Crash, bang and a lot of wallop: Sylvester Stallone and his merry men of 80’s and 90’s big name, big screen action heroes return for a third outing of The Expendables franchise, which is essentially a well paid, cushy gig to relive their glory days of killing lots of people and acting badly.
Although it felt very much like a 120 minute extreme close-up of Rocky’s face, I can confirm that the likes of Jason Statham, Arnold Schwarzenegger and Dolph Lundgren have reprised their roles, whilst new faces include Wesley Snipes, Antonio Banderas, Kelsey Grammer, Harrison Ford and a bunch of younger, unknown newbies. Over 50, been in an action film pre-1999 and need a career boost? Slyvester’s your man, guys.
In an attempt to add some emotional depth to a film that, quite frankly, is as subtle as a shotgun, Expendables leader Barney (Stallone) looks to freshen up his team with some new blood after disaster strikes and one of his regulars, Caesar (Terry Crows), is seriously injured by the villain of the piece, the brilliantly named Conrad Stonebanks (Mel Gibson). Stonebanks – a name you have just got to love – is a former Expendables, and he and Barney have beef – and a lot of it – as things get extremely personal between the pair.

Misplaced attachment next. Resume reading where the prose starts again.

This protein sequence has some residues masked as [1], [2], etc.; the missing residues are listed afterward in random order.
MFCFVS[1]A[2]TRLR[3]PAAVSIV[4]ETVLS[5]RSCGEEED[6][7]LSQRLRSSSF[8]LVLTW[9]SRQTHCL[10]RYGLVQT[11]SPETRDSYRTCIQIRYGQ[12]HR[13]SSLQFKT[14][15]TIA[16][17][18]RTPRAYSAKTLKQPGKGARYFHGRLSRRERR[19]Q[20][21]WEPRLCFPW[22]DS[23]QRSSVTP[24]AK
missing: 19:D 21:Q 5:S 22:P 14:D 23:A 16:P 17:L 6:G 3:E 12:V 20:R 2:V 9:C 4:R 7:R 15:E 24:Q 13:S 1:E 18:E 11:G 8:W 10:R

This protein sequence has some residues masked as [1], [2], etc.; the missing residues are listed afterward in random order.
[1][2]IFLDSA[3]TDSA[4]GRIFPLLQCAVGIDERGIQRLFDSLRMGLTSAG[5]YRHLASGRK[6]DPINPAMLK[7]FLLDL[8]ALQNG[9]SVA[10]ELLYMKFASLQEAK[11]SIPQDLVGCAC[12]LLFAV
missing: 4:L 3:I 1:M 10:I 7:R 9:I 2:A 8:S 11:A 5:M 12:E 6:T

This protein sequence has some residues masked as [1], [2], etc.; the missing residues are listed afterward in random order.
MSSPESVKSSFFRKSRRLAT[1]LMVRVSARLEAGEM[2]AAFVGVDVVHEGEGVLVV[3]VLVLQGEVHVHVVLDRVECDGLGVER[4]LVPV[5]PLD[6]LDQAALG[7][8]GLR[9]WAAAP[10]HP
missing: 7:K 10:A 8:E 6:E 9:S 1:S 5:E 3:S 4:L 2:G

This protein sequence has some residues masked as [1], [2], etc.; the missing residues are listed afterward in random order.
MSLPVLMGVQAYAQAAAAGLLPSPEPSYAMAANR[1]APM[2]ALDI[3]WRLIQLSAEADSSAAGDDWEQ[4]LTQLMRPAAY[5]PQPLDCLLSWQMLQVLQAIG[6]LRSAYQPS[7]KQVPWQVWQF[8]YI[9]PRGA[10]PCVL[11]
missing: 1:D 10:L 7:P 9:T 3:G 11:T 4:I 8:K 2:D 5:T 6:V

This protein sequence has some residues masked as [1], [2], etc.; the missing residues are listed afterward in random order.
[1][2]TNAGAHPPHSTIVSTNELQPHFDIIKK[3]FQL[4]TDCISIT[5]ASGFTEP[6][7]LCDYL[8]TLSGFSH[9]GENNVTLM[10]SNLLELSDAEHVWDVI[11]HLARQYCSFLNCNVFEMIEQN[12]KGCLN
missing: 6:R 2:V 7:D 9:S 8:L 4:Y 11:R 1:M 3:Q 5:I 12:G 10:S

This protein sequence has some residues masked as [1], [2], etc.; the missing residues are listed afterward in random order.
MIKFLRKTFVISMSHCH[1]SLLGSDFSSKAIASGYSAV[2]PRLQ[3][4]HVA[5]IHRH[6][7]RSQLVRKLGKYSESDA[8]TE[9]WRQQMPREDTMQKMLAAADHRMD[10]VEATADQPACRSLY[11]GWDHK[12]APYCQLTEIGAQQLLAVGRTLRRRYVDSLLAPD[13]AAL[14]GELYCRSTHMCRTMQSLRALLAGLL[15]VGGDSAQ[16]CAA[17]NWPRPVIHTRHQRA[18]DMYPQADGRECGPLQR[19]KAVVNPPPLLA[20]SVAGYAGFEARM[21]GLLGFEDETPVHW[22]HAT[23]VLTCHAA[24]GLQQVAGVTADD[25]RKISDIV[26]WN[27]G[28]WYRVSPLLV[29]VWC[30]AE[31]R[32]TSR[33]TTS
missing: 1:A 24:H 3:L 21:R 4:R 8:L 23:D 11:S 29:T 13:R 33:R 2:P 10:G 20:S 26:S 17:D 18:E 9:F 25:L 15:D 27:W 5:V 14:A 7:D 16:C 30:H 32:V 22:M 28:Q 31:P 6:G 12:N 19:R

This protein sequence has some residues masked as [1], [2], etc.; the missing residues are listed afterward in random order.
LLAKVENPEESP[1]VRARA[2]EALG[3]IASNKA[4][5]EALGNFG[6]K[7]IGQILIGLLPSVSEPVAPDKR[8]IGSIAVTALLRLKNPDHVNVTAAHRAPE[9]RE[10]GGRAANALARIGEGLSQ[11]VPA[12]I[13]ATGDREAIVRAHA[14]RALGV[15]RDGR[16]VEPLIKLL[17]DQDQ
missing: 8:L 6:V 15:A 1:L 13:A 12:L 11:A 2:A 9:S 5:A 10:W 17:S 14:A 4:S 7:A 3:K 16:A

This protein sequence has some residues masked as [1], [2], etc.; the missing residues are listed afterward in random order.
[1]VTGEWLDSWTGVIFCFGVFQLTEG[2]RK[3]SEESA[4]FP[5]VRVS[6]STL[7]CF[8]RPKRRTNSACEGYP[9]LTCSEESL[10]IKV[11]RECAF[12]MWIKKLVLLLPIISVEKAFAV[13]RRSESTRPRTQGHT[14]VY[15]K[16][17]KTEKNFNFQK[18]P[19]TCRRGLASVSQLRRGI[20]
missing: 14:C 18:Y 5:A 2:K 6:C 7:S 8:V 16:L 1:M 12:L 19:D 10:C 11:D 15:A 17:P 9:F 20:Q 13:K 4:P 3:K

Like most successful football teams, a perfect mix of youth and experience seems to be the order of the day for the gang of glorified bounty hunters – or at least that is what it seemed they were trying to get at. Partrick Hughes’ film does exactly what you expect of it: action, action, action, mixed with a bit more action for good measure. Like the previous two films – although, in its credit to a lesser extent – it features the expected clichés, stereotypes and references to past film endeavours of its cast members, but taking it for what it is – cheesy action – it is not badly done, albeit it does become somewhat tedious.
You can not tell whether they are trying to be intentionally funny or not with some of the films sequences – we can only hope they are – but seeing Harrison Ford play a game of high-stakes flight simulator, Stallone deliver some of the most emotionally deprived lines of dialogue you will ever likely see, and a brilliantly done comical Platoon-esque death scene at the end, it is a laugh. They do play on it – to their credit – but even when they try and be serious, oh my, it can make you chuckle.
The cigar smoking, beer swigging former icons have still got some juice in the ol’ tank. When Jason Statham’s showing the rest up in the acting stakes, you know its not high-end drama, but these boys – and new girl Luna (Ronda Rousey) – know how to kick some serious butt. It is not much, but it has action value, and people will enjoy it. There is one thing for sure, The Expendables will keep on rolling.